LOS ANGELES (CBSLA) — It’s only been a week since families have been confined at home in the effort to slow the spread of coronavirus, and many parents are wondering how the are going to go on until possibly summer.
So Dr. Karen Rogers, a clinical psychologist at Children’s Hospital Los Angeles, has a few tips for how parents can weather this unprecedented shutdown with their kids underfoot.
“It’s a huge change for kids and it came very unexpectedly, so nobody’s had a chance to prepare or anticipate that this was gonna be happening, and that can cause a lot of anxiety and stress for both children and families,” Dr. Rogers said.
She said that parents should watch out for young children becoming more irritable, demanding, hyper or clingy.
“Those kinds of behaviors are really a reflection that they really are trying to cope with the changes that they are experiencing in their daily lives,” Dr. Rogers said.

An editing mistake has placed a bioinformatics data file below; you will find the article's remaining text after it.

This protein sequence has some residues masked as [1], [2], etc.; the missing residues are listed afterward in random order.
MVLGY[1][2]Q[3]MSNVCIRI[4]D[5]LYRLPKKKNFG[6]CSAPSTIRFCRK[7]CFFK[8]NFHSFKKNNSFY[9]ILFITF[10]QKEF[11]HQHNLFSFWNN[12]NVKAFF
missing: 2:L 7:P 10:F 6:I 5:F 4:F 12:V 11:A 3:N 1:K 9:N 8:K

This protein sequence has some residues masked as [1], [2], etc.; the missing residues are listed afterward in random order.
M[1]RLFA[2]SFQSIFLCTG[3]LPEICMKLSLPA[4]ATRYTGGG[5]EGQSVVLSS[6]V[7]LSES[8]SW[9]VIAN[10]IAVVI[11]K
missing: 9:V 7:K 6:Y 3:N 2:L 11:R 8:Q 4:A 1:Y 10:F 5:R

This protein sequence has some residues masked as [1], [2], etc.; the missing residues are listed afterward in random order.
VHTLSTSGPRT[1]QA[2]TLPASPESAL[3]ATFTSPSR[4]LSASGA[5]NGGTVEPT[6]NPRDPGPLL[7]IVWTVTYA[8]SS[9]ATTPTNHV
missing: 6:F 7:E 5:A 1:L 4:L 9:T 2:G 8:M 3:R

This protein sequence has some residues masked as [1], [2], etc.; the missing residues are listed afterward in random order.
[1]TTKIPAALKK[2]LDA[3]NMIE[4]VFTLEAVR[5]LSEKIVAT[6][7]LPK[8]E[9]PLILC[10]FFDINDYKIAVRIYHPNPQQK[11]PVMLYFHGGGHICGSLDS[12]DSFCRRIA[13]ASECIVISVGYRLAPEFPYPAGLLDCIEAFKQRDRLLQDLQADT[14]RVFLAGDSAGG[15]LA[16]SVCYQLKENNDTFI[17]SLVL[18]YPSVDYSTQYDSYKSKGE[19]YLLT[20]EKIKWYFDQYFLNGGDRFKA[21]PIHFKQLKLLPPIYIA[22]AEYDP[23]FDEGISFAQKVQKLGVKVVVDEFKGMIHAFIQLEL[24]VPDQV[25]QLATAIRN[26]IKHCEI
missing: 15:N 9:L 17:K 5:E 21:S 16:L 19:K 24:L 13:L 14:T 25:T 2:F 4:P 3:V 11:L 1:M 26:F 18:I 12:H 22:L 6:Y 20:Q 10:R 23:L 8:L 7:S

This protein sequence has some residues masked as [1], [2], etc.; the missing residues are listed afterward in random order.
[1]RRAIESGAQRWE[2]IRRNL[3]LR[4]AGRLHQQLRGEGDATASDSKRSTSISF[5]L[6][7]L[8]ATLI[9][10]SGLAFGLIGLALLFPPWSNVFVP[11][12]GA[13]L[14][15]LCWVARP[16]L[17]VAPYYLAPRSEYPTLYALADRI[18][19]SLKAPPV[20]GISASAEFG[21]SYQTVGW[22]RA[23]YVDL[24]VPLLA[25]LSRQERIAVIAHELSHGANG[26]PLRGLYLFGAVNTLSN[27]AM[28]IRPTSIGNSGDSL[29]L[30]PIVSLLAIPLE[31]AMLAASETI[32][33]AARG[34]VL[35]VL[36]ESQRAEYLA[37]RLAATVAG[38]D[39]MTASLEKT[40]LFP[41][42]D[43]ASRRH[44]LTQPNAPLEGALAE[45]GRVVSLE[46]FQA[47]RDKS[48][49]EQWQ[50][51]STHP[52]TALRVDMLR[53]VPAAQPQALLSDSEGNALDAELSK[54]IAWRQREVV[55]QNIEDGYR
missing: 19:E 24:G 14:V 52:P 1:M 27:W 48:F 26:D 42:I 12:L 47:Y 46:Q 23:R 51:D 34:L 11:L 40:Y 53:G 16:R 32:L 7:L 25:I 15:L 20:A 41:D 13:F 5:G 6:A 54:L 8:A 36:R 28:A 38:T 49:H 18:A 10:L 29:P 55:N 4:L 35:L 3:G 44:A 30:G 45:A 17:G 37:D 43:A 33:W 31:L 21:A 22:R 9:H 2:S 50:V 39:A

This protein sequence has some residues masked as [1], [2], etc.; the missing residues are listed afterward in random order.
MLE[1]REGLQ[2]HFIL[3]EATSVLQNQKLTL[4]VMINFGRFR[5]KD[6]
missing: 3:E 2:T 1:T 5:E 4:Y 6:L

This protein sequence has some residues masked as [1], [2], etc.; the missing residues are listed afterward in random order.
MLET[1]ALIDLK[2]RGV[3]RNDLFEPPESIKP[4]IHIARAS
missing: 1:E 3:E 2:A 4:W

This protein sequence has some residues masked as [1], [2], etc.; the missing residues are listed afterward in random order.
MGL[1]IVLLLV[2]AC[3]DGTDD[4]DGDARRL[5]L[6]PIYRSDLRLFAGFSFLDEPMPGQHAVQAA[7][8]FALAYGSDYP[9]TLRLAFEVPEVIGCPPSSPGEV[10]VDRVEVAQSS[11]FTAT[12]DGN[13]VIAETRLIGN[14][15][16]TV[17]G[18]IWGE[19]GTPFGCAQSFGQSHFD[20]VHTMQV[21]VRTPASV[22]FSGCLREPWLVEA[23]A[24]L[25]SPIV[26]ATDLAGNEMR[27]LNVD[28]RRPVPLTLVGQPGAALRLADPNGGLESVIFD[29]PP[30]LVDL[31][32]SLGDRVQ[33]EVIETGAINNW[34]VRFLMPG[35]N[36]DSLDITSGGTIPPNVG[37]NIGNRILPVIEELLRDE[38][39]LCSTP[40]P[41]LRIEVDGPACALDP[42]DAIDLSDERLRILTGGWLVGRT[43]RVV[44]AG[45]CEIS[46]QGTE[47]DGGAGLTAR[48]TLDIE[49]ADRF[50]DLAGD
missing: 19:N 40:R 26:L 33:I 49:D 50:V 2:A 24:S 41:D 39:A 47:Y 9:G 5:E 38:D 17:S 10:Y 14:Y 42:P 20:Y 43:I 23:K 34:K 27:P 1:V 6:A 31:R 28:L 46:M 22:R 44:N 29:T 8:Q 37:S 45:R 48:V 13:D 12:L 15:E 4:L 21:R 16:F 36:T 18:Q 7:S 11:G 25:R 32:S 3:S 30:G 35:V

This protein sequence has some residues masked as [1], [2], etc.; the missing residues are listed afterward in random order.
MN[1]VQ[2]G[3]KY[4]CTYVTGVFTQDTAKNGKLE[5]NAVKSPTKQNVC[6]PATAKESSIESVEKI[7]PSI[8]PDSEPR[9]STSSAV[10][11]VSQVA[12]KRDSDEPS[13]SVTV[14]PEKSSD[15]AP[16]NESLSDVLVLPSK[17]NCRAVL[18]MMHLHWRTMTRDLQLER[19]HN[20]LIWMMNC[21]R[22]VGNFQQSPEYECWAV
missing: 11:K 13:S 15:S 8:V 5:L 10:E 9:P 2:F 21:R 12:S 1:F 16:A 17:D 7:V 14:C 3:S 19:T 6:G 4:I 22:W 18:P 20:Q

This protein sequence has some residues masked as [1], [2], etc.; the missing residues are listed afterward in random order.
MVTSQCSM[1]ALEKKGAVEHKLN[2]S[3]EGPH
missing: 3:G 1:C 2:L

The best thing parents can do is to actively listen to their children and their concerns.
“Particularly young children don’t have the experience and context to understand what’s happening,” she said. “They have sort of unexpected misunderstandings like, ‘is my school still there?’ and ‘are my friends still there? Are they still my friends?’”
Just being understood is a very powerful relief for anyone, child or adult, Dr. Rogers said.
And parents struggling to find structure should give themselves a break.
“When we think about structure, we think about like an hourly schedule with specific things on different hours, like a school day schedule is very structured,” she said. “But for younger children particularly, we can think about structure in big blocks of time. So, morning time, afternoon time, we do different things in those chunks of our time.
“And some children, really, they break up their day in terms of what time is snack, what time is lunch, what time is nap,” Dr. Rogers continued. “Keeping those things consistent really provides structure for them that’s very helpful.”
Keeping a consistent routine for children, teens and adults alike will help everyone get through this time, she said.